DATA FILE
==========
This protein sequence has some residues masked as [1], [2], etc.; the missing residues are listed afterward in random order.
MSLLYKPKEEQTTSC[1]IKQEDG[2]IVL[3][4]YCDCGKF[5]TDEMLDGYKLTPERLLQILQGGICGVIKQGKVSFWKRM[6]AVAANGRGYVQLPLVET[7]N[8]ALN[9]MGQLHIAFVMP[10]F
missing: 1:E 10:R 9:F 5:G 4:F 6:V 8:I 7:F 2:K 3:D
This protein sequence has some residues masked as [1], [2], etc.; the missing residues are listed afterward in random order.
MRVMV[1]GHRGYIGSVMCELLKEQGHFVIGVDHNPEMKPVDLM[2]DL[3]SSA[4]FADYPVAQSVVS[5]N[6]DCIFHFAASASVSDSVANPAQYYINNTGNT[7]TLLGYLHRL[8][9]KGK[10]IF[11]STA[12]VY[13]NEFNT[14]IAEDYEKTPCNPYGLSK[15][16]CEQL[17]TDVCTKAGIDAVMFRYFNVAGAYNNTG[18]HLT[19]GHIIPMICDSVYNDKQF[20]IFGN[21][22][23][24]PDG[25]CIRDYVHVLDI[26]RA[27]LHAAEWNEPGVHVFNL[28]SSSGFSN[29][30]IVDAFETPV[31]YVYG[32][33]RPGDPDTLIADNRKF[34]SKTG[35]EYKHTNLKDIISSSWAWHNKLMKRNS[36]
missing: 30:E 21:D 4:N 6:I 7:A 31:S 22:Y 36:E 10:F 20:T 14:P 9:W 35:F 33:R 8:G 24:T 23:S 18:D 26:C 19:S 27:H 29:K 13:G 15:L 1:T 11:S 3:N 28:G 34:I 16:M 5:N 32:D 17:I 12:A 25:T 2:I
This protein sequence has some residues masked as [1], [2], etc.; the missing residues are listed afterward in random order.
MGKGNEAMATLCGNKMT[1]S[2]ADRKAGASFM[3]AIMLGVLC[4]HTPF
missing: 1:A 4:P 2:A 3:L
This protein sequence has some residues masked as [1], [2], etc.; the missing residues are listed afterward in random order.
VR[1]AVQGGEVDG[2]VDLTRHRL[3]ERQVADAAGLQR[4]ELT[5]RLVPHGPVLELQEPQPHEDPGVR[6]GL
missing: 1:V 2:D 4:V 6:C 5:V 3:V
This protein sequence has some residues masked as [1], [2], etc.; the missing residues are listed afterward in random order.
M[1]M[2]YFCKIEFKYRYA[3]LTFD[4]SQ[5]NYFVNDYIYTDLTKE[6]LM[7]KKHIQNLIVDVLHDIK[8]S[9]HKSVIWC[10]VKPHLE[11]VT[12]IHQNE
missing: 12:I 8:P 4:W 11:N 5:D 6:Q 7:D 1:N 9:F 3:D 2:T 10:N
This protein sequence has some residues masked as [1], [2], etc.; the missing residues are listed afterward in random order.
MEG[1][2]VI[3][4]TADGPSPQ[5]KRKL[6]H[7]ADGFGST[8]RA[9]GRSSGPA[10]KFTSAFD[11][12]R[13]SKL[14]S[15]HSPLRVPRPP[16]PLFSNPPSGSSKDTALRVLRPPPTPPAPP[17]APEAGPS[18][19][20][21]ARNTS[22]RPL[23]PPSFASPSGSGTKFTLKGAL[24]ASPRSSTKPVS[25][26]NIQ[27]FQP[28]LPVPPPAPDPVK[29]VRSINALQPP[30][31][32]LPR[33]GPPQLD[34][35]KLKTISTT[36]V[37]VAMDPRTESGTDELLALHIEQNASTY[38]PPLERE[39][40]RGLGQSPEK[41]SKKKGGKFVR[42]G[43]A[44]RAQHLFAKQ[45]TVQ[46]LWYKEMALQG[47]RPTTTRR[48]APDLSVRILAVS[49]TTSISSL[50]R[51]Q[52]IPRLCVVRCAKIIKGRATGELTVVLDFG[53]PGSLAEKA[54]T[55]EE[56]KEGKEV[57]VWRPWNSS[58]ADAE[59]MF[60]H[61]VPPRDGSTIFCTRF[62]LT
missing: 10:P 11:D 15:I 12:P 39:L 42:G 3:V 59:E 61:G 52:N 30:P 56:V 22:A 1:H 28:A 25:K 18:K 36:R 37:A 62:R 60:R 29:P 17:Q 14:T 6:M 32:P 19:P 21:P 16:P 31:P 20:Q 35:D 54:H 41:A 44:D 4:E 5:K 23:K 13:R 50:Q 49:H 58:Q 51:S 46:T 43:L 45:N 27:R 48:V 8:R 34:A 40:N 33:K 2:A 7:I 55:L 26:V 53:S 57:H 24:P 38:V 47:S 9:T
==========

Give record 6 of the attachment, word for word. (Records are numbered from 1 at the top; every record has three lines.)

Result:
This protein sequence has some residues masked as [1], [2], etc.; the missing residues are listed afterward in random order.
MEG[1][2]VI[3][4]TADGPSPQ[5]KRKL[6]H[7]ADGFGST[8]RA[9]GRSSGPA[10]KFTSAFD[11][12]R[13]SKL[14]S[15]HSPLRVPRPP[16]PLFSNPPSGSSKDTALRVLRPPPTPPAPP[17]APEAGPS[18][19][20][21]ARNTS[22]RPL[23]PPSFASPSGSGTKFTLKGAL[24]ASPRSSTKPVS[25][26]NIQ[27]FQP[28]LPVPPPAPDPVK[29]VRSINALQPP[30][31][32]LPR[33]GPPQLD[34][35]KLKTISTT[36]V[37]VAMDPRTESGTDELLALHIEQNASTY[38]PPLERE[39][40]RGLGQSPEK[41]SKKKGGKFVR[42]G[43]A[44]RAQHLFAKQ[45]TVQ[46]LWYKEMALQG[47]RPTTTRR[48]APDLSVRILAVS[49]TTSISSL[50]R[51]Q[52]IPRLCVVRCAKIIKGRATGELTVVLDFG[53]PGSLAEKA[54]T[55]EE[56]KEGKEV[57]VWRPWNSS[58]ADAE[59]MF[60]H[61]VPPRDGSTIFCTRF[62]LT
missing: 10:P 11:D 15:I 12:P 39:L 42:G 3:V 59:E 61:G 52:N 30:P 56:V 22:A 1:H 28:A 25:K 18:K 36:R 37:A 62:R 60:R 29:P 17:Q 14:T 6:M 32:P 19:P 21:P 16:P 31:P 20:Q 35:D 54:H 41:A 44:D 4:E 5:K 23:K 13:R 50:Q 49:H 58:Q 51:S 46:T 43:L 45:N 27:R 48:V 8:R 34:A 40:N 33:K 2:A 7:I 55:L 26:V 53:S 57:H 24:P 38:V 47:S 9:T